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Samuel Johnson

Source: Encarta Online

Biographical Sketches of memorable Christians of the Past, Samuel Johnson

The Samuel Johnson Sound Bite Page

Dr. Johnson's House

A Guide to Samuel Johnson

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The History of Rasselas, Prince of Abyssinia (1759)

  • Rasselas is a philosophical fable in the form of an Oriental tale. The action and characters serve to illustrate the theme that humans should not waste their lives in wishful thinking.  

Source: Amazon

Summary

Study Questions

Links


  Summary

Rasselas is searching for happiness.  He and Imlac, an Eastern wise man, dig their way out of the Happy Valley, where the Emperor's children are confined. Nekayah, his sister, and Pekuah, her companion, accompany the two men. Their search takes them from Suez to Cairo, visiting all types of men, and finding that no one is really happy. At the Pyramids, Pekuah is kidnapped by Arabs. After her release, all decide on what would bring them true happiness. Pekuah chooses a convent, Nekayah chooses knowledge, the Prince would like a little kingdom where he could administer justice. Knowing that they will never obtain these things, they finally journey back home.    


Study Questions

  1.  Johnson's poem "The Vanity of Human Wishes" expresses the theme of Rasselas. Both are based on the OT Book Ecclesiastes, whose refrain is "all is vanity." How is this theme introduced in the first chapters of Rasselas?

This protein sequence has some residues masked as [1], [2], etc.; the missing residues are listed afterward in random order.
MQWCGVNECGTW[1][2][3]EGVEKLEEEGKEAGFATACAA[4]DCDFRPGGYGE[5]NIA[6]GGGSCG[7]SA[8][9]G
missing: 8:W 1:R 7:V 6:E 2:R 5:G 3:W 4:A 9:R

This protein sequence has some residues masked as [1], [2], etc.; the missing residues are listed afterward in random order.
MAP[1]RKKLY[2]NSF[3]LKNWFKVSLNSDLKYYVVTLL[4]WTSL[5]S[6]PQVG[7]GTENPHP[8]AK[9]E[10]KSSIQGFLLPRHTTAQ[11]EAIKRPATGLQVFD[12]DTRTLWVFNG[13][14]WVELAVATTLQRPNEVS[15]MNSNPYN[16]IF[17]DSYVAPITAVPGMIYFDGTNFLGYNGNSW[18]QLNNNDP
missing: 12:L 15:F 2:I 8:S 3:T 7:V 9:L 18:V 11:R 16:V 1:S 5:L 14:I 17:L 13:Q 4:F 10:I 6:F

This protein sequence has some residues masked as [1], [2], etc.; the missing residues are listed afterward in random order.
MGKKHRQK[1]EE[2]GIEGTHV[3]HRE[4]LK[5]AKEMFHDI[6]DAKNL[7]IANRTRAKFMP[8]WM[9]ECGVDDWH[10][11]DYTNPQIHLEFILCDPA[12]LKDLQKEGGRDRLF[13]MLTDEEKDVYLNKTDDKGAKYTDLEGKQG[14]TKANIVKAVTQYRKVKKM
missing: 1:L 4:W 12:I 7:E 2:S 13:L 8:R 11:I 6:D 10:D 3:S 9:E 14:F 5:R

2.  The name "Happy Valley" calls to mind the garden of Eden. Critics have interpreted Rasselas as a fable of everyman's passage from innocence to experience. Point out details in the text that support such an interpretation.

3.  To equate the Happy Valley with the biblical Eden is to ignore certain sinister details in its description. Find phrases that suggest the valley stands for the inclination of humanity toward self-deception and immersion in the pleasures of life as a means of avoiding its pains.

4.  In his search for happiness, Rasselas encounters many different types of people all of whom have symbolic significance. By what does Johnson satirize the hermit in Ch. XXI? by what the philosopher in Ch. XII?

5.  In the last chapter of Rasselas we read, "Imlac and the astronomer were contented to be driven along the stream of life without directing their course to any particular port." The metaphor of a ship drifting at the mercy of wind and tide conveys Imlac's passivity which reveals the paradoxical nature of his role as guide. What is the paradox and what does it express abut the joys and pleasures of life?

6.  Compare the final chapter of Rasselas with the final verses of Ecclesiastes. What is the role of religion as expressed in the two texts?

7.  What is an obvious difference between the ideas expressed in the endings of the two texts and what does the difference imply concerning Johnson's philosophical perspective as expressed in Rasselas?  


Links

The History of Rasselas, Prince of Abissinia (Full text)

An Introduction to Samuel Johnson's Rassela

Restless Wrestling: Johnson's Rasselas

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